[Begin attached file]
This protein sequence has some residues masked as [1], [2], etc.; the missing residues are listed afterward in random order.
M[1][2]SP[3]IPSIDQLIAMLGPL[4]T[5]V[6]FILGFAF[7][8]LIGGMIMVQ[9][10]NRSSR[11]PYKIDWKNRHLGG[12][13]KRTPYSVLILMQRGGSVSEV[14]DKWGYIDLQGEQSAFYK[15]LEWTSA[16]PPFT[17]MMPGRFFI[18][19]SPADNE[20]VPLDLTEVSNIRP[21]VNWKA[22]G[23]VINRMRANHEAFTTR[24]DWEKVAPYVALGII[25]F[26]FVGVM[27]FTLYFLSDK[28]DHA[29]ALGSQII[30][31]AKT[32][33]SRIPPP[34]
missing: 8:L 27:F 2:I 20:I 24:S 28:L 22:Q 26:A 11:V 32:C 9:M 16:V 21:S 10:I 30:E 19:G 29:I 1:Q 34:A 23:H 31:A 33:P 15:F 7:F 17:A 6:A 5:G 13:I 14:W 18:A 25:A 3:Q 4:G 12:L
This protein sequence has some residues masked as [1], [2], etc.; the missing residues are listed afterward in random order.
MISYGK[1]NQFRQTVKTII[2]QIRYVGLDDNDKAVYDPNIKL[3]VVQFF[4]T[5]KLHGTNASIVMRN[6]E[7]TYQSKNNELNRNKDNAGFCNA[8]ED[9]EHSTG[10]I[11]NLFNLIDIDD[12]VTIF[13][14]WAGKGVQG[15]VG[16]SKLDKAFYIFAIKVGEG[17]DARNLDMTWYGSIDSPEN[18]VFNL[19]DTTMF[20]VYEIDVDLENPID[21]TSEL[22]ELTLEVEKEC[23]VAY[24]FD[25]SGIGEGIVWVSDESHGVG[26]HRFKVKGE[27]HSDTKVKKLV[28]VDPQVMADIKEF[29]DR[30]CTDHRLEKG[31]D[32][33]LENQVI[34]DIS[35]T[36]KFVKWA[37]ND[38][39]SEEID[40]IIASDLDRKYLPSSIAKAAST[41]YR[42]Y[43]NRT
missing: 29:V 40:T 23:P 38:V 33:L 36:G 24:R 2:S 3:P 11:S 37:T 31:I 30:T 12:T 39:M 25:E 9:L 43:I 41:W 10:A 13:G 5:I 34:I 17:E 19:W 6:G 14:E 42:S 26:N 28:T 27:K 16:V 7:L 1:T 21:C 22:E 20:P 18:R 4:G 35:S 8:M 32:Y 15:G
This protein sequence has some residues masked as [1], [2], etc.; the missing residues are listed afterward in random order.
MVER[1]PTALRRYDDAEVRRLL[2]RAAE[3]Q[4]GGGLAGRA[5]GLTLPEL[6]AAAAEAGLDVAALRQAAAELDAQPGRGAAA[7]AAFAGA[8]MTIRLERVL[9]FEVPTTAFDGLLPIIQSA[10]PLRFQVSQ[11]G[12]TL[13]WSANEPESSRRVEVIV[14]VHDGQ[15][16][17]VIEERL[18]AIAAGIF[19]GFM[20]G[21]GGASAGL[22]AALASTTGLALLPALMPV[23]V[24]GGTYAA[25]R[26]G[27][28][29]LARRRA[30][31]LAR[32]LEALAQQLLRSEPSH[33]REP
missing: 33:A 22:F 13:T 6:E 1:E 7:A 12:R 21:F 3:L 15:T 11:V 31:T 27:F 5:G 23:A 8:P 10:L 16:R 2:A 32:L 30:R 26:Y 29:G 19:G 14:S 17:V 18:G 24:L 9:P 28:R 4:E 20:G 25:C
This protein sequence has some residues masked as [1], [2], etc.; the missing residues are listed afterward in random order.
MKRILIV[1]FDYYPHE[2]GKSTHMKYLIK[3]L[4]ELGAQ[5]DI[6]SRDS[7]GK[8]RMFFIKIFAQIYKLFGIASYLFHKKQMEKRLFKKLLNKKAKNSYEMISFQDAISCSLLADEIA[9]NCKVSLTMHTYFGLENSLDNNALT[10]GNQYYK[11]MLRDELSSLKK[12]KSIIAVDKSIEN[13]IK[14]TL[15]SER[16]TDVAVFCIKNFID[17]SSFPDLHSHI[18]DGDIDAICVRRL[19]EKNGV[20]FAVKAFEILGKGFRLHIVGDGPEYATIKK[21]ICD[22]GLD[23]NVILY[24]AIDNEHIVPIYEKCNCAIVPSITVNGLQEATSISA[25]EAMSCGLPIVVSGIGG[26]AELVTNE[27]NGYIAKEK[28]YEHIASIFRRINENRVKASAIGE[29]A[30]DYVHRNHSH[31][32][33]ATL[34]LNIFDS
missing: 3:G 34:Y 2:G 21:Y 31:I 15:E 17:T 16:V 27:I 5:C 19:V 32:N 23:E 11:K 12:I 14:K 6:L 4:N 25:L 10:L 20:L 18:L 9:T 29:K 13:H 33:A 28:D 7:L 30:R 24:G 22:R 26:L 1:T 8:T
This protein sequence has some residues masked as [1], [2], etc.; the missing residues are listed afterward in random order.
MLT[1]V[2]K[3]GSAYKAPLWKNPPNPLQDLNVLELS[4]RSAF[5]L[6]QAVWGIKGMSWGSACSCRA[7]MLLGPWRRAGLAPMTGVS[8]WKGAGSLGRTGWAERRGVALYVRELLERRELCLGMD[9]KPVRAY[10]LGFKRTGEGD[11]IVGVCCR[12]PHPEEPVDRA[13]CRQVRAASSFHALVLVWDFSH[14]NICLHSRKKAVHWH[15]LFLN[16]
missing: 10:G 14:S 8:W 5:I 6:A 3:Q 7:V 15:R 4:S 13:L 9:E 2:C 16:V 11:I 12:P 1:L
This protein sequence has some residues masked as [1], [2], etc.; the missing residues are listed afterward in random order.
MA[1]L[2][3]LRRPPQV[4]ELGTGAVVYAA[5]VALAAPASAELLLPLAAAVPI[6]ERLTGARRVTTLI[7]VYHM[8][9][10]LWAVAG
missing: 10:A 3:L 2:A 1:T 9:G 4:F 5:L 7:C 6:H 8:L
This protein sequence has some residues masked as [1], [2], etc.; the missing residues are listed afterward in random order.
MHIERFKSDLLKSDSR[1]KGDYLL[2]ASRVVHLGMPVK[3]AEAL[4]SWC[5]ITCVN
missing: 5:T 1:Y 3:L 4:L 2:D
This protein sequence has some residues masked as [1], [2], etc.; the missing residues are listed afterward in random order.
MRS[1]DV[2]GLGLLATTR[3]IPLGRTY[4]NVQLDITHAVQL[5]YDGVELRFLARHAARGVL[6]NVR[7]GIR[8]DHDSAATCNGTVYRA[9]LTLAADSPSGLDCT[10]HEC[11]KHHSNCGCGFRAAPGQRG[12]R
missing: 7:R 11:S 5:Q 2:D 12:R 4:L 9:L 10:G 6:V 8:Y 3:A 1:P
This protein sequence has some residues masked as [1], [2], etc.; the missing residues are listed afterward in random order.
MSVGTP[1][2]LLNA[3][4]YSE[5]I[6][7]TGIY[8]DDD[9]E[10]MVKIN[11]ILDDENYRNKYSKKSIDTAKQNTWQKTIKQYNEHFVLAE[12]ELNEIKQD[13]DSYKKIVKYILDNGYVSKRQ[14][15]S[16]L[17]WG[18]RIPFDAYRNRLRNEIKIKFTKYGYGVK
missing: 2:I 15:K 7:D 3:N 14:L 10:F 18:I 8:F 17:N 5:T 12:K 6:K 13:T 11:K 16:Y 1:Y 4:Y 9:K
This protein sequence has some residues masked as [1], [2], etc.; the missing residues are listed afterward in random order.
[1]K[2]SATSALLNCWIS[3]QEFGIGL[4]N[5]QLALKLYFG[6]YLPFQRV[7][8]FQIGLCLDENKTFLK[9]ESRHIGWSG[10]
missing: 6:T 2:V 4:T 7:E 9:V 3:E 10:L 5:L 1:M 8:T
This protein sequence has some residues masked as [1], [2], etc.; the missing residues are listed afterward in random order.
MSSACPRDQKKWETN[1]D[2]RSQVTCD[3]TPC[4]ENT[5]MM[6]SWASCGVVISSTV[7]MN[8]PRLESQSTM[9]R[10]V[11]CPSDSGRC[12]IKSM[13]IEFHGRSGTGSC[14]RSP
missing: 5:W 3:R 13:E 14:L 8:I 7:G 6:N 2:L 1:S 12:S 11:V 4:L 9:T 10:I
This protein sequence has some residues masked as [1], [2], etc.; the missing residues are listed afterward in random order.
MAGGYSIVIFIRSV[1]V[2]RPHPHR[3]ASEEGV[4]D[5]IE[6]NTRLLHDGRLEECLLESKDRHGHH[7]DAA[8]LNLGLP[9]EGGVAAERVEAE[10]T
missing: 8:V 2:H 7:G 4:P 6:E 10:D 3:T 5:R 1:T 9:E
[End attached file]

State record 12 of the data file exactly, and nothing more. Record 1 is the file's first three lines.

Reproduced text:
This protein sequence has some residues masked as [1], [2], etc.; the missing residues are listed afterward in random order.
MAGGYSIVIFIRSV[1]V[2]RPHPHR[3]ASEEGV[4]D[5]IE[6]NTRLLHDGRLEECLLESKDRHGHH[7]DAA[8]LNLGLP[9]EGGVAAERVEAE[10]T
missing: 8:V 2:H 7:G 4:P 6:E 10:D 3:T 5:R 1:T 9:E